I haven’t really noticed this elsewhere in Mexico but here, lots of the cars have small shrines on their front bumpers: “Bless my home and my family” on this brand new SUV.
The bougainvillea in this town are amazing, huge and fantastically coloured.
From the Adoquin there are many peek-a-boo views of the playa between whitewashed buildings. One of the big main local hotels along the beachfront here is for sale; perhaps you have always wanted to be a hotel proprietor in a warm climate …?
Down at the Playa Marinero the fishermen have a unique way of “docking” their boats. They all have small round logs that they put out to make a pathway across the sand between the ocean and their “parking spot” up on the beach.
When the guys know that a fishing boat is coming in, they set out these logs,
while the fisherman waits at sea in his boat.
Then the man onshore waves “all clear” and the fisherman revs his engine and blasts onto the sand and up the beach to rest at the stop of the sandy incline.
Once parked, the bins are opened and the caught fish are for sale – lots of sierra and red snapper this time.
We tried Los Crotos Restaurant beachside the other night for dinner and had a ringside seat for all the action, that being one or two wandering troubadours and a couple of begging dogs.
The dishes of shrimp were enormous, all this for 148 pesos (about $12 CAD, I think).
I have been surprised not to have seen much in the way of wildlife here, but the other day an iguana appeared in one of the trees around our pool; the cat was very interested in it but they didn’t get into a fight, luckily.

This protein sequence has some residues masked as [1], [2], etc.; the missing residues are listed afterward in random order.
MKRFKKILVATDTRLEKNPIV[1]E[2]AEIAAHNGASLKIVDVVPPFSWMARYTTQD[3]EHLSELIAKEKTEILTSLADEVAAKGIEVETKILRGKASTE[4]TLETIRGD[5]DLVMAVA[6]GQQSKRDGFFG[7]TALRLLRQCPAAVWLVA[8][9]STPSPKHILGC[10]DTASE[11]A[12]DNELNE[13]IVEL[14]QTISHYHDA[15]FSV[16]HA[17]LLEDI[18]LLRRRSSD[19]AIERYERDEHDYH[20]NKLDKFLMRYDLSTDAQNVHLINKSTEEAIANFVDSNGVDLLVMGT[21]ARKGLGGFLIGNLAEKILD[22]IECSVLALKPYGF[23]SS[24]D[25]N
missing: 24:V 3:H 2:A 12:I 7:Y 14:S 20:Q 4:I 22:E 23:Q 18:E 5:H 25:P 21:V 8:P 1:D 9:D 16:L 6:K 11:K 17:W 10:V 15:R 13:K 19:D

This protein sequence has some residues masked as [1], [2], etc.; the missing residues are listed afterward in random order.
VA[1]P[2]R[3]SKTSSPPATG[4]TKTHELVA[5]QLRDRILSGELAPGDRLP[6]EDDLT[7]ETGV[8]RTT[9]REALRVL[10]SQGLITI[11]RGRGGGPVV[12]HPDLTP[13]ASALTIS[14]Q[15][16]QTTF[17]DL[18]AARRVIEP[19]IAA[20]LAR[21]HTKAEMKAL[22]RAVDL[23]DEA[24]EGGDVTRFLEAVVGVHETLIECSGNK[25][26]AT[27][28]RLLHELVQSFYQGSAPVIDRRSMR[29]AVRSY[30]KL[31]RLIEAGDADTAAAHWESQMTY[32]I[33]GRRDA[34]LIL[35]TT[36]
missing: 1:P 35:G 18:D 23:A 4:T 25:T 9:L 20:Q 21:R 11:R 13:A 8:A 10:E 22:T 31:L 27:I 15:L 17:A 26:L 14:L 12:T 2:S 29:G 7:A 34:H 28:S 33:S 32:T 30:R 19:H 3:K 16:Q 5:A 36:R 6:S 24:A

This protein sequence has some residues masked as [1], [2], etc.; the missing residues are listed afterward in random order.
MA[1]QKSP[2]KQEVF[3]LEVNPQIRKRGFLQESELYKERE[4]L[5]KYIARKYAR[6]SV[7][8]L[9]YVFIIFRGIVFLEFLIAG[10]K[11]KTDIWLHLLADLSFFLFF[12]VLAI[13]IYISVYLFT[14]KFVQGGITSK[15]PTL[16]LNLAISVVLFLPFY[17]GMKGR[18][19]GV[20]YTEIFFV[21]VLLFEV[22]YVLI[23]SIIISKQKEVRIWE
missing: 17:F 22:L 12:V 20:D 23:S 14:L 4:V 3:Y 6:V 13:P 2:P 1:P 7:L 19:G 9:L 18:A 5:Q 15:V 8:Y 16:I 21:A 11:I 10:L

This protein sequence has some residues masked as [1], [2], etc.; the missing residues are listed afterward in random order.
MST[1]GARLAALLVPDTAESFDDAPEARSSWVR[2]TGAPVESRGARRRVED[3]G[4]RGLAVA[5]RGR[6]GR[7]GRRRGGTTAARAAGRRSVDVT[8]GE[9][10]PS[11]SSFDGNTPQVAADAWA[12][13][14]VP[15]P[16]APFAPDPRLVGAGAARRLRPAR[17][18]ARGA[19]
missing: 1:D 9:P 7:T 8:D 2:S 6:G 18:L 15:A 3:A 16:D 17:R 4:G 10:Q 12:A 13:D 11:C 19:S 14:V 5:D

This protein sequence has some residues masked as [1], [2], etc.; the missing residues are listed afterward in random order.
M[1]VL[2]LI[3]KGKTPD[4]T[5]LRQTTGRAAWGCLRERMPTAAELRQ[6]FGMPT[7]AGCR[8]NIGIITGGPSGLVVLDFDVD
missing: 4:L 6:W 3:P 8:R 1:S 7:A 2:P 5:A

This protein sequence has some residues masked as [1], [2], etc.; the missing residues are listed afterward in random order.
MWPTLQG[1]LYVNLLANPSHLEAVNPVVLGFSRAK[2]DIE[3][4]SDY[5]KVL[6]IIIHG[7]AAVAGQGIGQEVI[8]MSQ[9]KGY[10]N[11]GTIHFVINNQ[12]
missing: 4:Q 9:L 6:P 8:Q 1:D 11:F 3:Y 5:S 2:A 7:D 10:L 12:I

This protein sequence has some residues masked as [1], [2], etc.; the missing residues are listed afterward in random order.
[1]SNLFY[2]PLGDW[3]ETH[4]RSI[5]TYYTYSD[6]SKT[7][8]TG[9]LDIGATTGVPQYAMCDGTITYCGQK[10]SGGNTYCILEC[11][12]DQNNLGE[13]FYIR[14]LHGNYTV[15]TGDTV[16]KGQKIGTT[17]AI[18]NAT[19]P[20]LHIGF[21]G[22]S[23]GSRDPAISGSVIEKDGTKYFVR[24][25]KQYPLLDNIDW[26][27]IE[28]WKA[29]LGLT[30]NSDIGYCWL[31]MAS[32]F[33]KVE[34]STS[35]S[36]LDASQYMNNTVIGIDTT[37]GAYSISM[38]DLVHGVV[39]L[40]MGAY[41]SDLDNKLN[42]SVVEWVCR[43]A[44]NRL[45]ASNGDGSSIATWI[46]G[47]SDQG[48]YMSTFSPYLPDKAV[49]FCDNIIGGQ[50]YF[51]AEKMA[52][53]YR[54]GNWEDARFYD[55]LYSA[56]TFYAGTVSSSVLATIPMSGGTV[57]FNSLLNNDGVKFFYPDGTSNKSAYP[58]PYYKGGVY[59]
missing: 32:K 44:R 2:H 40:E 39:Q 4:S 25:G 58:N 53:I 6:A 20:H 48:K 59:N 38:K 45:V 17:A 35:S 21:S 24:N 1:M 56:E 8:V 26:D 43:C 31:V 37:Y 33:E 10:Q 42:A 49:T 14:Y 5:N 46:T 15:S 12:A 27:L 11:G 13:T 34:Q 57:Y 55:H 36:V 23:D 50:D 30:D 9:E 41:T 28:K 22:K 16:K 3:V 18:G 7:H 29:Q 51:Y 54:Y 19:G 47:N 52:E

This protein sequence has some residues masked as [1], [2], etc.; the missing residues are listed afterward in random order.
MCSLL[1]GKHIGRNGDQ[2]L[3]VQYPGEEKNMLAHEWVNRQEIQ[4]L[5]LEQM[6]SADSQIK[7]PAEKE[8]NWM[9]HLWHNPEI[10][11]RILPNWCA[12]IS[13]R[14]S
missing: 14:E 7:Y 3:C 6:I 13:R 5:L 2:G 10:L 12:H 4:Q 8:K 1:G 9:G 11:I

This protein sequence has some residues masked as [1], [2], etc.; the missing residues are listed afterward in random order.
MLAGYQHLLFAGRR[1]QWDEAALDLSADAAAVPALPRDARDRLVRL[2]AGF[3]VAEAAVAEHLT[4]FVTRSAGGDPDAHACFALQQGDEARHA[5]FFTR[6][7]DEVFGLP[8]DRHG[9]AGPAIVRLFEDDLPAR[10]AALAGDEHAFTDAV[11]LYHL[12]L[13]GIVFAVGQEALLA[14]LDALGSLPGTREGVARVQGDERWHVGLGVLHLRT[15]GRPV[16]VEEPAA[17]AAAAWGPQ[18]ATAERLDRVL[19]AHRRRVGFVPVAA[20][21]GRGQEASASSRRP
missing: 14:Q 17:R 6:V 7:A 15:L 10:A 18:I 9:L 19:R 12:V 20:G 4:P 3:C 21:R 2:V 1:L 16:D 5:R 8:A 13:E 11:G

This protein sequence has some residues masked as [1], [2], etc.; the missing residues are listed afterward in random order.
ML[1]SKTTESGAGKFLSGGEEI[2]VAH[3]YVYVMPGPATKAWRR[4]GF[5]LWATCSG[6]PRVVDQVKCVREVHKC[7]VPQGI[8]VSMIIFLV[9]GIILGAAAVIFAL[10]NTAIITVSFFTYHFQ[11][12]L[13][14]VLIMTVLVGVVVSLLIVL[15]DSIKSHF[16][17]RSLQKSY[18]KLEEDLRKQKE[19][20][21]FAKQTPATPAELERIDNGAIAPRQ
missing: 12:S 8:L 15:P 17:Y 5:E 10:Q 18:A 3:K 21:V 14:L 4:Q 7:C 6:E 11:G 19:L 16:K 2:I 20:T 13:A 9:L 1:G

On our usual walk up Playa Zicatela yesterday, we saw enormous waves and the red flag was flying.
As usual, someone was swimming out beyond where the waves break, even though the red flag means no swimming. People who do this always think that the flags don’t apply to them, until something happens and they get into trouble … this beach is not swimmable – the waves are too big, the currents are too strong, and there are hidden riptides all along the beach.
No-one was having much success catching the waves this day.
After a tasty breakfast at Dan’s Cafe, we checked out a few places with rooms to rent: this one with a beautiful outdoor space looked great!
I also investigated one of Puerto’s language schools, the Experiencia Puerto off the Adoquin. In addition to classrooms, it also has rooms for students to stay in while taking classes. The compound, which is in the style of an old colonial hacienda, was very attractive. The language schools here all teach surfing as well; although I’m too old for that, if I were younger, Spanish and surfing would be a great combination of stuff to learn while spending some time down here …
And, finally, here’s Pam preparing our afternoon poolside treat – cheers!